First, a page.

Well, they certainly can keep up. I believe that even since Dodge came in not that many years ago that it's been but I think they brought a new era into our sport too with a lot of engineering and a lot of support from that manufacturer. I think that Ford has slacked off a little bit in that respect over the years and that they're still very strong. They have some very good teams out there but it's going to cost money to be successful in this sport and you're going to have to be willing to put those dollars out there, and when the company itself is struggling a little bit that makes it more difficult. They're going to have to realize that's what they're going to have to do and hopefully we'll start selling more Ford vehicles and that will help them. From the technology side of it I do think they haven't put the effort there that the other manufacturers have.
We hear a lot about how Toyota is having all the teams share data with each other. Has that been going on so far and how much of an advantage do you think that will be?
Yeah, that's a good question. That's what's been preached since the very first time that I spoke with the Toyota representatives that that's what was going to happen. They felt like in their model and in their plans that was the best way for all of us to become more successful more quickly. And yes that is happening. Even before we got here to start testing on the race track that was happening from other tests at tracks when we were going to Kentucky or we were going to Nashville or even Lakeland. Red Bull is the same way and Bill Davis is the same way. Information is being shared and again we feel like that is our quickest way to get over some of the hurtles that we have. Toyota is still very much behind that and preaching that and I think the teams right now understand that for us to be successful that we have to do that right now. There will come a point in time that some of that will break away but we have a ways to go before we get to that point and I think everyone understands that and is very much willing to work together.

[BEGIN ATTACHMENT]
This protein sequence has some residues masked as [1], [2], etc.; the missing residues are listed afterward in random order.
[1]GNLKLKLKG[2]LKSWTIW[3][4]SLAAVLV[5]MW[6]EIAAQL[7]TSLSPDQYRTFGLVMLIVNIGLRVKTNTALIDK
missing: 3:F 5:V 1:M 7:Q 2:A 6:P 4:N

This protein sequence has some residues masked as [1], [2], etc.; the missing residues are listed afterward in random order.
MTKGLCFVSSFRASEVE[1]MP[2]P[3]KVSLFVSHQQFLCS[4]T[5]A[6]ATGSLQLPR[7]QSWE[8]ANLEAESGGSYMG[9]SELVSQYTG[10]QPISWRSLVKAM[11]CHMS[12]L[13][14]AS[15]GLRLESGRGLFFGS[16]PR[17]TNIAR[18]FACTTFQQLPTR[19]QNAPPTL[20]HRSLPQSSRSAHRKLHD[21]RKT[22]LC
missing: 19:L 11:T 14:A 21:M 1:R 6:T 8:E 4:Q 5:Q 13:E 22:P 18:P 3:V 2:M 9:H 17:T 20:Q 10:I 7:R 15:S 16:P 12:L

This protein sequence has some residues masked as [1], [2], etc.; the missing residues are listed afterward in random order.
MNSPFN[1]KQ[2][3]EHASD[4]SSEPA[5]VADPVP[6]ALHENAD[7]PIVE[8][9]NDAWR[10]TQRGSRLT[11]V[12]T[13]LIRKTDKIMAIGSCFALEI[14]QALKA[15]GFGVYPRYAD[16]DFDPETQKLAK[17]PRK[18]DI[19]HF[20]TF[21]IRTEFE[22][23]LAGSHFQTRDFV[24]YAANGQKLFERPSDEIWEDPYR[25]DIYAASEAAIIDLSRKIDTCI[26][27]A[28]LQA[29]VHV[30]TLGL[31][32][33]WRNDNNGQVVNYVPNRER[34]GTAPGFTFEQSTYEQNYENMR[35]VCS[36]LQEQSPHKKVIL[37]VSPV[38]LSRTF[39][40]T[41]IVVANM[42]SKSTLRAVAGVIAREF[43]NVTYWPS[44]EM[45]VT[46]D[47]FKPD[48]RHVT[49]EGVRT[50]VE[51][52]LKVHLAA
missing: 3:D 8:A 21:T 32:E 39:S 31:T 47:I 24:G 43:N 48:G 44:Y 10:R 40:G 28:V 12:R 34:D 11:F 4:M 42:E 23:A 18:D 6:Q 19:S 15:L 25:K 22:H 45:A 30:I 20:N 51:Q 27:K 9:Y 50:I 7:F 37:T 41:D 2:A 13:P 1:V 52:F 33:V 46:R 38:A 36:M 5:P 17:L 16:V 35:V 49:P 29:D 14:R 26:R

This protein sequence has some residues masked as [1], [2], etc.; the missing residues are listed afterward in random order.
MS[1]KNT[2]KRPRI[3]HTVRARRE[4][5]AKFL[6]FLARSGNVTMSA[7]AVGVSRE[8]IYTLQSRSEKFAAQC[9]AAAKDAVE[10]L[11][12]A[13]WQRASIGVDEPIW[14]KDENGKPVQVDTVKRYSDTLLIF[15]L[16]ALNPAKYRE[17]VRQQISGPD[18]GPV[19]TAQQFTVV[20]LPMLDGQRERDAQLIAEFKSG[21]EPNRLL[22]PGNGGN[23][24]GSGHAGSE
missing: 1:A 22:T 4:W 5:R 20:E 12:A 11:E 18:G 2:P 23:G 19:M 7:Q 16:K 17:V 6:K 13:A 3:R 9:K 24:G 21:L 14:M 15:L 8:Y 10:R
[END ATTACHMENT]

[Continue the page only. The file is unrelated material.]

I'm looking to hear a little bit about the relationship with you and your crew chief and what kind of change that takes on for you and how difficult that might be.
Normally, you wonder how long it's going to take to start learning each other's speak, so to speak. What is Matt looking for me to say and when he's telling me something because he could talk way above my head being the engineer that he is and I'll not understand a word. I think he figured that out pretty quickly so he talks on a level that I can understand and we've had a lot of good talks from the first time I went down and sat down with him and we talked for probably a little bit over two hours. We had good conversation there, I understood a lot about where he was coming from and what he was looking to do. We've had a lot of conversations since then whether it be at lunch or just around the race track and after practice and things. It's gone very well. Matt is a very determined young man, very knowledgeable. He understands a whole lot more about what's happening with the race cars then you could ever imagine. I've preached for a long time about needing engineers so I have one as a crew chief now. I think that's a benefit to any race team -- not that you have to have that to be successful. But obviously if you have an engineer in that position they're much more willing and able to work with the engineering staff. I see that with Matt and I think everybody is very comfortable with him and he works people very good and so, I'm excited about the opportunity of working with someone of that caliber. I think that it was going to take someone like Matt Borland to come in where this operation was to get us up and running this quickly and he's done a really good job of that in a short period of time.